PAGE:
In 2024, as we enjoy seamless gaming and streaming on Pavlov Media’s blazing-fast fiber Internet, it’s hard to believe that less than 150 years ago, Alexander Graham Bell had just received a patent for his invention, the telephone. That day subsequently inspired a century and a half of telecommunications advancements that brought us here today.

While Bell received his patent on March 7, 1876, he made the first-ever phone call three days later on March 10. He called his colleague, Thomas A. Watson, and famously said, “Mr. Watson, come here. I want to see you." The question is, how did this historical phone call work? The answer is quite simple and mirrors the technology we still use today.

This History of Alexander Graham Bell’s Inventions

According to Britannica, Bell was something of a telegraph aficionado. He was fascinated with the inner workings of telegraphs and wanted to work to improve the technology. In doing so, he learned that innovators like Thomas Edison were working to transmit multiple telegraph messages simultaneously with just one wire. This led him to design a telegraph that used tuning forks to respond to certain frequencies, dividing the line into more than 10 channels. This design was called the harmonic telegraph, and while it was revolutionary for the time, Bell was much more interested in sending the human voice over a wire. Luckily for him, the harmonic telegraph and his soon-to-be-discovered invention of the telephone were mechanically similar.

Bell began designing and revising until he created a functioning telephone instrument. This instrument consisted of a needle and battery connected by a wire to a receiver. Bell would speak into a drum, which would move the needle. The vibrations then converted to electric current that traveled up the wire and to the receiver. Transmitting sound through electric current paved the way for future communication technologies.

How Bell’s Invention Transformed the Communication Technology Landscape

As the telephone was sold across the United States, a new communications infrastructure was formed. While this infrastructure may seem primitive today, it truly laid the groundwork for the future of Internet infrastructure. After all, when communication technologies began developing, they did not slow down; instead, they sped up rapidly, and within 100 years, we already had the framework for the fiber Internet technology we know and love today.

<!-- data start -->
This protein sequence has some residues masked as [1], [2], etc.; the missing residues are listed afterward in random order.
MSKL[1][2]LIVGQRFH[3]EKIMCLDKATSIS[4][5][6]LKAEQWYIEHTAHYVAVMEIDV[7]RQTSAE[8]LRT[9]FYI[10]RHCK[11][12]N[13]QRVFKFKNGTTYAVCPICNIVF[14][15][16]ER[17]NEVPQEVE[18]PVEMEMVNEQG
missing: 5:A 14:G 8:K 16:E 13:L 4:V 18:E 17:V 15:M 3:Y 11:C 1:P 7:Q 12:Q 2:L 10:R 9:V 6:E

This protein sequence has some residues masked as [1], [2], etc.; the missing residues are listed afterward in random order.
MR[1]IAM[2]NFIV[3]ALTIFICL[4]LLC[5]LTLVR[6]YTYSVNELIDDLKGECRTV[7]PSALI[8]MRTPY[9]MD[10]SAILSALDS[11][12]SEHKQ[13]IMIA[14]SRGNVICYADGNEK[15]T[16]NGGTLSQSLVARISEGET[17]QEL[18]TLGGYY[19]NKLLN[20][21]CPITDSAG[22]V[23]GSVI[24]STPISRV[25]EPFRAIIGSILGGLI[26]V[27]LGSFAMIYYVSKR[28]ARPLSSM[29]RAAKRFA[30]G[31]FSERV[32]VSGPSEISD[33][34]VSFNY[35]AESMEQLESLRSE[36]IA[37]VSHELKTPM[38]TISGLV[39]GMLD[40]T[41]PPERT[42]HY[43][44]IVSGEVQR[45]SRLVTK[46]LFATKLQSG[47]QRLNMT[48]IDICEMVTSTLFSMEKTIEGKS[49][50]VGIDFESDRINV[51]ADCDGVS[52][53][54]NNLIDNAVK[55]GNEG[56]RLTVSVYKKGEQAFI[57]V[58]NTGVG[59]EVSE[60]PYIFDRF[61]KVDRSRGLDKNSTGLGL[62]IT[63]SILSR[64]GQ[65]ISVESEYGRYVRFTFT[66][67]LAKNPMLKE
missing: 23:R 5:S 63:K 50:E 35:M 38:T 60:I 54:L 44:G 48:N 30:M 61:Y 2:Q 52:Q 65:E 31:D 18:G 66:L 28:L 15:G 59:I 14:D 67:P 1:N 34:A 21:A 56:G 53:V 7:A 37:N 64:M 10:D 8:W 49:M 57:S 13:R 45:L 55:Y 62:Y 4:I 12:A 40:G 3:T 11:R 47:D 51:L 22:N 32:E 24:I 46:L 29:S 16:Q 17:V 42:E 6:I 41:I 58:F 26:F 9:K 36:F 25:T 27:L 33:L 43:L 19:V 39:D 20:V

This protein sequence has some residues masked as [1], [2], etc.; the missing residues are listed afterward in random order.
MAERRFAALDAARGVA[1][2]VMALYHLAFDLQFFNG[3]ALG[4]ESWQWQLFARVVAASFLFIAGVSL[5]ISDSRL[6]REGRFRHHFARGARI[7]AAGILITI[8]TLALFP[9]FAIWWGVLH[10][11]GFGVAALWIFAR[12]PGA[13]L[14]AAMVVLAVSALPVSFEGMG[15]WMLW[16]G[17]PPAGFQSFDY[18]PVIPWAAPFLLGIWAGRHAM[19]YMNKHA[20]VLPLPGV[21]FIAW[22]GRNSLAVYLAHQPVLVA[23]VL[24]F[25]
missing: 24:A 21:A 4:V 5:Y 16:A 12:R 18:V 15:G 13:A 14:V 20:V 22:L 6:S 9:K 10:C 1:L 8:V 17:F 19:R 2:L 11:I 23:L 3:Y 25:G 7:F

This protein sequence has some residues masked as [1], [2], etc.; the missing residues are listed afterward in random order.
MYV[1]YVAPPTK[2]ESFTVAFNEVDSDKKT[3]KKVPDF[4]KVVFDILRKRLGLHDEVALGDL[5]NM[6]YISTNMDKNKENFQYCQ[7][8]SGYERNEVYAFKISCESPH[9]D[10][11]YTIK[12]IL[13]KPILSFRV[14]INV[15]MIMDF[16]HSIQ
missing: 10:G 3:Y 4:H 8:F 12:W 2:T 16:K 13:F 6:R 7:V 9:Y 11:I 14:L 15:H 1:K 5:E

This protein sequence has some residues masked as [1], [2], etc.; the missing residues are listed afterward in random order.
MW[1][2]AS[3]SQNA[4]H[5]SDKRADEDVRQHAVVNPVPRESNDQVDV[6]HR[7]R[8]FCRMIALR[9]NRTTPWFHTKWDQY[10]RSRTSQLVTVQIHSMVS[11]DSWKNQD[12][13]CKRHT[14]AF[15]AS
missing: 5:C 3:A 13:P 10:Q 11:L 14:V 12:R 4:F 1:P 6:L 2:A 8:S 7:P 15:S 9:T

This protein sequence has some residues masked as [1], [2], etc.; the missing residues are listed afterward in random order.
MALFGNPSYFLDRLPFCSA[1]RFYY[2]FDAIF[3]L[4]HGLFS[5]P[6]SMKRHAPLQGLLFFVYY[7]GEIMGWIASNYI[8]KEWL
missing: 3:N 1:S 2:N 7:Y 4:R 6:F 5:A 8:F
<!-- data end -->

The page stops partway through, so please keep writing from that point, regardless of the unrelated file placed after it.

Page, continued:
By then, Charles Kuen Kao, now known as the Father of Fiber Optics, was already working on data transmissions via glass. Bell’s telecommunications discoveries led to further inventions like Kao’s. Kao’s work was revolutionary in telecommunications and changed the data transmission landscape. He eventually won a Nobel prize for his innovations.

The Invention of Fiber-Optics

While Internet options like cable rely on coaxial cables transmitting data via electricity, fiber Internet uses tiny glass strands to transmit data via ultra-fast light pulses. When Kao worked on his version of fiber-optics technology, other scientists struggled to make similar technology work and thought the concept was the problem. Hoa, however, learned that impurities in glass used in testing were causing data loss, not the technology itself. So, in the 1960s, he worked on perfecting the fiber-optic technology we still use today.

To learn more about how fiber Internet works and why it's so effective,read our blog post about the ins and outs of fiber.

Remembering Bell in 2024

Of course, we can easily recognize Bell’s achievements each time we use smartphones, but his impact goes beyond that. He contributed to the foundations of communication technology we still rely on today.

As you scroll through social media or watch your favorite TV show today, reflect on Alexander Graham Bell and how his discoveries impact your life in 2024.